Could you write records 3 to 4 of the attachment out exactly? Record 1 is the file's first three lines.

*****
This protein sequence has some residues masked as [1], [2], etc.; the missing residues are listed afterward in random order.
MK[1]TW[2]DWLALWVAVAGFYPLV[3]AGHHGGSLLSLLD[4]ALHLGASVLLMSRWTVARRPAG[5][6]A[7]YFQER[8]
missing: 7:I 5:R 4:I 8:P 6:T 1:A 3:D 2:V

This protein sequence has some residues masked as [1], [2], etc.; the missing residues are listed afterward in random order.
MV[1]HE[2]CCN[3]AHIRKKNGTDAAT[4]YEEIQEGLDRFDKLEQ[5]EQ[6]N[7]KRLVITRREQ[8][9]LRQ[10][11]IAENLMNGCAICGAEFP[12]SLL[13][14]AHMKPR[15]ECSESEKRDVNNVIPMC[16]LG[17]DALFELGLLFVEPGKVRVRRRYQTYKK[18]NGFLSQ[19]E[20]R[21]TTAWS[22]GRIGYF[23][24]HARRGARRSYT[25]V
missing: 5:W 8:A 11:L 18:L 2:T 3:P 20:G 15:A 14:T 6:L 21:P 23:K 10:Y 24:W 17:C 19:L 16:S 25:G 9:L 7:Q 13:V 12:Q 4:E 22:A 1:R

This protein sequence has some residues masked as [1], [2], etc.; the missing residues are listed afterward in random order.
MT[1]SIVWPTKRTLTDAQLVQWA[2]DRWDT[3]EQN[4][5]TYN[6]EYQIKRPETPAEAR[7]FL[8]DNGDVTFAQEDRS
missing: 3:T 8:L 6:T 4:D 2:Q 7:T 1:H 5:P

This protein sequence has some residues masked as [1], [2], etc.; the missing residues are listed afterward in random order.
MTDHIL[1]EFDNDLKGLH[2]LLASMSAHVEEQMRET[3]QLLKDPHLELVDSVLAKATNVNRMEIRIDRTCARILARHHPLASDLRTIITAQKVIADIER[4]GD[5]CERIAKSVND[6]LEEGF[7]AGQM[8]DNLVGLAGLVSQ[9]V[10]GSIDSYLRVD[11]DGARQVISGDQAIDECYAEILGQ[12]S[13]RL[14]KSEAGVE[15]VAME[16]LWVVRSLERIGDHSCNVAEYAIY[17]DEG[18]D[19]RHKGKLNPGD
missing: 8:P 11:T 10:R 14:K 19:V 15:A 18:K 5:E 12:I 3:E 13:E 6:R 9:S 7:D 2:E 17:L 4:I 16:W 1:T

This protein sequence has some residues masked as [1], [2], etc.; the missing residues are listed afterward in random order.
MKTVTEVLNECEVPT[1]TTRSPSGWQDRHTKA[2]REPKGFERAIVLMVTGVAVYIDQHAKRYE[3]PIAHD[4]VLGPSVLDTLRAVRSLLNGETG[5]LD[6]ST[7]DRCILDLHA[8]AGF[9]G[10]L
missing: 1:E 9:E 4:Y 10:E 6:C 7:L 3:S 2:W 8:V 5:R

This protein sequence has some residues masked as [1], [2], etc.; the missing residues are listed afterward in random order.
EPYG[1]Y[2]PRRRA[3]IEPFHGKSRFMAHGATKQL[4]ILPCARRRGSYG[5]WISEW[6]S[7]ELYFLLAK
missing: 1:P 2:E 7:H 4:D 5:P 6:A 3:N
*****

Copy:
This protein sequence has some residues masked as [1], [2], etc.; the missing residues are listed afterward in random order.
MT[1]SIVWPTKRTLTDAQLVQWA[2]DRWDT[3]EQN[4][5]TYN[6]EYQIKRPETPAEAR[7]FL[8]DNGDVTFAQEDRS
missing: 3:T 8:L 6:T 4:D 2:Q 7:T 1:H 5:P

This protein sequence has some residues masked as [1], [2], etc.; the missing residues are listed afterward in random order.
MTDHIL[1]EFDNDLKGLH[2]LLASMSAHVEEQMRET[3]QLLKDPHLELVDSVLAKATNVNRMEIRIDRTCARILARHHPLASDLRTIITAQKVIADIER[4]GD[5]CERIAKSVND[6]LEEGF[7]AGQM[8]DNLVGLAGLVSQ[9]V[10]GSIDSYLRVD[11]DGARQVISGDQAIDECYAEILGQ[12]S[13]RL[14]KSEAGVE[15]VAME[16]LWVVRSLERIGDHSCNVAEYAIY[17]DEG[18]D[19]RHKGKLNPGD
missing: 8:P 11:T 10:R 14:K 19:V 15:A 18:K 5:E 12:I 3:E 13:E 6:R 9:S 7:D 2:E 17:L 4:I 16:W 1:T